What We’re Reading Now

The Children’s Blizzard by Melanie Benjamin

I am currently reading The Children’s Blizzard by Melanie Benjamin. It’s January 1888
on the Nebraska-Dakota border when an unseasonably warm day turns into a deadly blizzard just when school lets out for the day. Despite heroic efforts 235+ people died that day. Also, I am just starting Leonard and Hungry Paul by Ronan Hession. Leonard writes articles for children’s encyclopedias. Paul is a substitute postman. These good friends both in their 30’s live in the parents’ homes. They meet regularly to play board games. I know there’s more to come since this book was highly recommended by a co-worker. Emma

The Black Count: Glory, Revolution, Betrayal, and the Real Count of Monte Cristo by Tom Reiss

I’m listening to The Black Count: Glory, Revolution, Betrayal, and the Real Count of Monte Cristo by Tom Reiss. Not only is the French Revolutionary history itself fascinating, but the author reveals the travel and effort he put into the research. This book is about the novelist Alexandre Dumas’s father who was also named Alexandre Dumas. The senior Dumas was the son of a French aristocrat and a Caribbean African slave. He achieved the rank of General in the French military, for a time equal to the up and coming Napoleon. How did this happen? I was clueless about the Civil Rights Movement in Paris in the mid 1700s that allowed former slaves and children of slaves freedom, education, and position in society. This was specific to Paris, did not apply to the American colonies, and the progress would later be undone by a new wave of racist policies. Still, General Dumas was an adventurous swordsman and leader of the cavalry who would repeatedly inspire characters in his son’s novels including the betrayal faced by Edmond Dante in The Count of Monte Cristo. Byron

The Queen’s Gambit by Walter Tevis

I started reading The Queen’s Gambit shortly after seeing that Netflix has released a new series based on the book. I had seen some very positive reviews of the book and learned that the author, Walter Tevis, also wrote the novels, and excellent Paul Newman films, The Color of Money and The Hustler. However, I was skeptical that competitive chess would be edge-of-your-seat thrilling material, but The Queen’s Gambit is as much a story of loneliness, addiction, and genius as it is of chess. Had The Queen’s Gambit been just a book about chess, then I would have still been wrong because the chess bits are thrilling. Trent

The Secret Chapter by Genevieve Cogman

Agent of the Library Irene is sent to obtain a certain book by any means necessary and is drawn into an art heist, complete with a rag tag team of misfits, carefully laid plans, and secret island lairs. This new chapter in the Invisible Library series is a fun romp through heist movie tropes, with a twist.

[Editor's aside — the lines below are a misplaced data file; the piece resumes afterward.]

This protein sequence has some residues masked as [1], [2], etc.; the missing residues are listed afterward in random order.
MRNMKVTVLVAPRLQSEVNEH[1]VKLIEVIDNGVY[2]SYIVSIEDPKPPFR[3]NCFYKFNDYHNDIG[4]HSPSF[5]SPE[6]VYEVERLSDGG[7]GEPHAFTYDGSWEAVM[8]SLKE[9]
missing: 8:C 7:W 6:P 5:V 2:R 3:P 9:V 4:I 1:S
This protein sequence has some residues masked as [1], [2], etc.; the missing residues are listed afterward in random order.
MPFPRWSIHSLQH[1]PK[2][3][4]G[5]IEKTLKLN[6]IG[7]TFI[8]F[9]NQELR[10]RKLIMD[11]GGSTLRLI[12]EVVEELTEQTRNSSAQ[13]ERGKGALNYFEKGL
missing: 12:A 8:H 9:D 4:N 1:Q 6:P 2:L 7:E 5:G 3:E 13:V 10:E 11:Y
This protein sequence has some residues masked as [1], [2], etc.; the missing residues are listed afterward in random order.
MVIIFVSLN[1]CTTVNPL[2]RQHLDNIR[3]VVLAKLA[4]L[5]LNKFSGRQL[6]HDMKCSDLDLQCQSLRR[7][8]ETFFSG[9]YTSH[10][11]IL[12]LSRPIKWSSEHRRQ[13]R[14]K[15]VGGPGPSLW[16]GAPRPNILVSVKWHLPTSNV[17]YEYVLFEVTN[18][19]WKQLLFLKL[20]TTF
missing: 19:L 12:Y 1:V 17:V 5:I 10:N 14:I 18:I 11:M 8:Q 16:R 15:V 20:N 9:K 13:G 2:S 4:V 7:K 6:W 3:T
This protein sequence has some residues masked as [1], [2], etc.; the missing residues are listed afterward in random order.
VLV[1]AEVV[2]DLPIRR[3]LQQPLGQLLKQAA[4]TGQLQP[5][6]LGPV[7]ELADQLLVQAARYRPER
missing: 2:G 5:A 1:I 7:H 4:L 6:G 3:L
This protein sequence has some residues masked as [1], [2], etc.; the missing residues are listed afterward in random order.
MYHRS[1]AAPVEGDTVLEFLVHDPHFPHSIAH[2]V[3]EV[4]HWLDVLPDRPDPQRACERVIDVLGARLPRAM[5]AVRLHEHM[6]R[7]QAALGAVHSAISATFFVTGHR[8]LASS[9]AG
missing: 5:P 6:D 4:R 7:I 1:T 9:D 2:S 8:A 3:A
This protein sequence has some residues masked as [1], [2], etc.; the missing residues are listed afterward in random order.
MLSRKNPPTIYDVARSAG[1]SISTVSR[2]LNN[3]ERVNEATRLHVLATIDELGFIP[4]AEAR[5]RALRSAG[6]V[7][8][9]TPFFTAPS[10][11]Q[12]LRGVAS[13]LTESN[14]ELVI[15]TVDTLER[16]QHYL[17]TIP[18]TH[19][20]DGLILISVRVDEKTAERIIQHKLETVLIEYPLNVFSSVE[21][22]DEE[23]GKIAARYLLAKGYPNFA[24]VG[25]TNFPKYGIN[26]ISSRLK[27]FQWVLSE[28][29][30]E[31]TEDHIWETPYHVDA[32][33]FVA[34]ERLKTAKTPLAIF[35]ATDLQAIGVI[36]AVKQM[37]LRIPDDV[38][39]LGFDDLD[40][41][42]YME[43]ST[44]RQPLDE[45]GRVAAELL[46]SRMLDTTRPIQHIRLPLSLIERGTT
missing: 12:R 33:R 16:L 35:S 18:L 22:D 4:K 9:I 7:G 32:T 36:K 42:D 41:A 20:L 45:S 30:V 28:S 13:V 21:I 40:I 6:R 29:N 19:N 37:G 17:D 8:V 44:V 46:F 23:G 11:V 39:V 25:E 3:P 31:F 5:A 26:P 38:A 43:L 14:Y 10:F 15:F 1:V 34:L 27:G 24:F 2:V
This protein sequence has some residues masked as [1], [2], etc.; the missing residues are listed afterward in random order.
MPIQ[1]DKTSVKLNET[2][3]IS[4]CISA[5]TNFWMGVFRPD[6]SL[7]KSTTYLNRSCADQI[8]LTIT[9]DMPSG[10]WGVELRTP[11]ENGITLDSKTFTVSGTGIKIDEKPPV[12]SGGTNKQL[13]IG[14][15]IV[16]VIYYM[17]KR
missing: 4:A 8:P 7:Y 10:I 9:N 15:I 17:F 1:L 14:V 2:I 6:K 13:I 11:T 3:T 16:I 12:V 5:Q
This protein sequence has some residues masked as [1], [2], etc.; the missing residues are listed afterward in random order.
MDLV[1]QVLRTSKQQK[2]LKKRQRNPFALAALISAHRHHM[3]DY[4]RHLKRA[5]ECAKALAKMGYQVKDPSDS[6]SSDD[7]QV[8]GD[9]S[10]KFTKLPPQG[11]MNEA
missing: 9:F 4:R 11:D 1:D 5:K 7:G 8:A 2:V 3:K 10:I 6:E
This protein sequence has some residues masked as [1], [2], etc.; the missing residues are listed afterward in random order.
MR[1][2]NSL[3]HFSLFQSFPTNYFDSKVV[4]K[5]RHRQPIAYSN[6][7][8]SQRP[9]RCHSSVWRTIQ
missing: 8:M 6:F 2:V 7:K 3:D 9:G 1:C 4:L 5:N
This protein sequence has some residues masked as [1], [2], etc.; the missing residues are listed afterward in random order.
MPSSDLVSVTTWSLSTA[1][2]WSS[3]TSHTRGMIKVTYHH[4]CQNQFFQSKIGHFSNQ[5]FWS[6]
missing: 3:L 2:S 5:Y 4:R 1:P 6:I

Shannon

The Complete Stories of Leonora Carrington by Leonora Carrington

I have just finished The Complete Stories of Leonora Carrington and loved every second of it. Written by the artist and author Leonora Carrington (1917-2011) this collection of stories spans throughout her career. The surreal stories within were best enjoyed when I allowed the narrative to unfold with their own internal dreamlike logic. A great introduction to Carrington’s work. Greg

The House in the Cerulean Sea by TJ Klune

Linus Baker is a by-the-book case worker in the Department in Charge of Magical Youth. He’s tasked with determining whether six dangerous magical children are likely to bring about the end of the world. Arthur Parnassus is the master of the orphanage. He would do anything to keep the children safe, even if it means the world will burn. This book is about a group of magic-filled children, seen as utter misfits by the world, but you will immediately fall in love with each and every one of them. It is about two kind, smart, and brave men who stumble forward into a friendship and gentle love. As TJ Klune has said himself, “it’s important, now more than ever, to have accurate, positive queer representation in stories”. Finally, it is about the false promise of blind faith and the courage to challenge that promise. I simply love this book. I implore you to read it now, you will not regret it. Mary

The Wind-Up Bird Chronicle by Haruki Murakami

I just started reading this book on the enthusiastic recommendation of a friend and am very much enjoying this weird and riveting story thus far. Written by one of Japan’s most highly regarded novelists, this book follows Toru Okada as he searches for his wife’s missing cat in a Tokyo suburb. He soon finds himself looking for his wife as well in a strange underworld that lies beneath the surface of Tokyo, full of odd and sometimes menacing people. I have no idea how this will end but look forward to getting there! Nicole

The Once and Future Witches by Alix E. Harrow

Once upon a time, all women had a little magic- a few words to make dishes sparkle, a rhyme to mend a seam. And some knew stronger things, such as a spell to break a fever, dry up a cough, or help a woman through a difficult labor. But that all changed with the Salem witch trials. Witches were burned at the stake with their children watching; witchcraft was deemed illegal, and women were treated worse than ever with no power to protect themselves. But witching was never completely gone. It was passed on by grandmothers and mothers in fairy tales and innocent sounding nursery rhymes that were actually spells. Spells that could work magic if a woman had the words, the way, and the will. Led by the three Eastwood sisters (magical things always come in threes), the downtrodden women of New Salem have enough will to make up for any lack of words or ways, and they are determined to bring real magic back into the world to set right some of the many, many wrongs they have suffered at the hands of men. Sara

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